Caesalpinia sappan

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Caesalpinia sappan
Caesalpinia sappan1.jpg
Leaves and fruits
Scientific classification
Kingdom: Plantae
(unranked): Angiosperms
(unranked): Eudicots
(unranked): Rosids
Order: Fabales
Family: Fabaceae
Genus: Caesalpinia
Species: C. sappan
Binomial name
Caesalpinia sappan
L.

Caesalpinia sappan is a species of flowering tree in the legume family, Fabaceae, that is native to tropical Asia. Common names in English include sappanwood and Indian redwood.[2] Sappanwood belongs to the same genus as Brazilwood (C. echinata), and was originally called "brezel wood" in Europe.

Disease : Twig dieback (Lasiodiplodia theobromae)[3]

This plant has many uses. It has antibacterial and anticoagulant properties.[citation needed] It also produces a valuable reddish dye called brazilin, used for dyeing fabric as well as making red paints and inks. Slivers of heartwood are used for making herbal drinking water in various regions, such as Kerala and Central Java, where it is usually mixed with ginger, cinnamon and cloves. The heartwood also contains juglone (5-hydroxy-1,4-naphthoquinone), which has antimicrobial activity.[4] Homoisoflavonoids (sappanol, episappanol, 3'-deoxysappanol, 3'-O-methylsappanol, 3'-O-methylepisappanol[5] and sappanone A[6]) can also be found in C. sappan.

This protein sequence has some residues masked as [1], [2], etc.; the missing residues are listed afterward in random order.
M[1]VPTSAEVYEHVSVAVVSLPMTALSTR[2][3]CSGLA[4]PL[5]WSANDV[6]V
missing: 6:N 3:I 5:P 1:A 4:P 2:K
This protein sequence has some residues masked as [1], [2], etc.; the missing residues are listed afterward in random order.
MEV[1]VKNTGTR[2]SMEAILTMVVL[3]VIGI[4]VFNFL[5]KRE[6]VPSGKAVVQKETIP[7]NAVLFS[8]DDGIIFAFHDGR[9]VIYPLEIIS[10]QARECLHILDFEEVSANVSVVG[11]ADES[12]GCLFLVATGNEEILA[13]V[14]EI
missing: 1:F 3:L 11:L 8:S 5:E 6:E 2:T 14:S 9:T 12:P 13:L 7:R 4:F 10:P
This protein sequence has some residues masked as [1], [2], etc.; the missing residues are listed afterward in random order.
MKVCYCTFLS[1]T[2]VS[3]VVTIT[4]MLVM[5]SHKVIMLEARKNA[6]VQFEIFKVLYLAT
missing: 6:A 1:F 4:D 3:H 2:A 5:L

The wood is somewhat lighter in color than Brazilwood and other related trees. Sappanwood was a major trade good during the 17th century, when it was exported from Southeast Asian nations (especially Siam) aboard red seal ships to Japan.

Bark

References[edit]

  1. ^ World Conservation Monitoring Centre (1998). "Caesalpinia sappan". IUCN Red List of Threatened Species. Version 2009.2. International Union for Conservation of Nature. Retrieved February 11, 2010. 
  2. ^ "Caesalpinia sappan L.". Germplasm Resources Information Network (GRIN). Agricultural Research Service (ARS), United States Department of Agriculture (USDA). Retrieved Jul 6, 2016. 
  3. ^ "CAB Direct". 
  4. ^ Lim, M.-Y.; Jeon, J.-H.; Jeong, E. Y.; Lee, C. H.; Lee, H.-S. (2007). "Antimicrobial Activity of 5-Hydroxy-1,4-Naphthoquinone Isolated from Caesalpinia sappan toward Intestinal Bacteria". Food Chemistry. 100 (3): 1254–1258. doi:10.1016/j.foodchem.2005.12.009. 
  5. ^ Namikoshi, Michio; Nakata, Hiroyuki; Yamada, Hiroyuki; Nagai, Minako; Saitoh, Tamotsu (1987). "Homoisoflavonoids and related compounds. II. Isolation and absolute configurations of 3,4-dihydroxylated homoisoflavans and brazilins from Caesalpinia sappan L". Chemical & Pharmaceutical Bulletin. 35 (7): 2761. doi:10.1248/cpb.35.2761. 
  6. ^ Chang, T. S.; Chao, S. Y.; Ding, H. Y. (2012). "Melanogenesis Inhibition by Homoisoflavavone Sappanone a from Caesalpinia sappan". International Journal of Molecular Sciences. 13 (8): 10359–10367. PMC 3431864Freely accessible. PMID 22949866. doi:10.3390/ijms130810359. 

 This article incorporates text from a publication now in the public domainChisholm, Hugh, ed. (1911). "Sapan Wood". Encyclopædia Britannica. 24 (11th ed.). Cambridge University Press. 

External links[edit]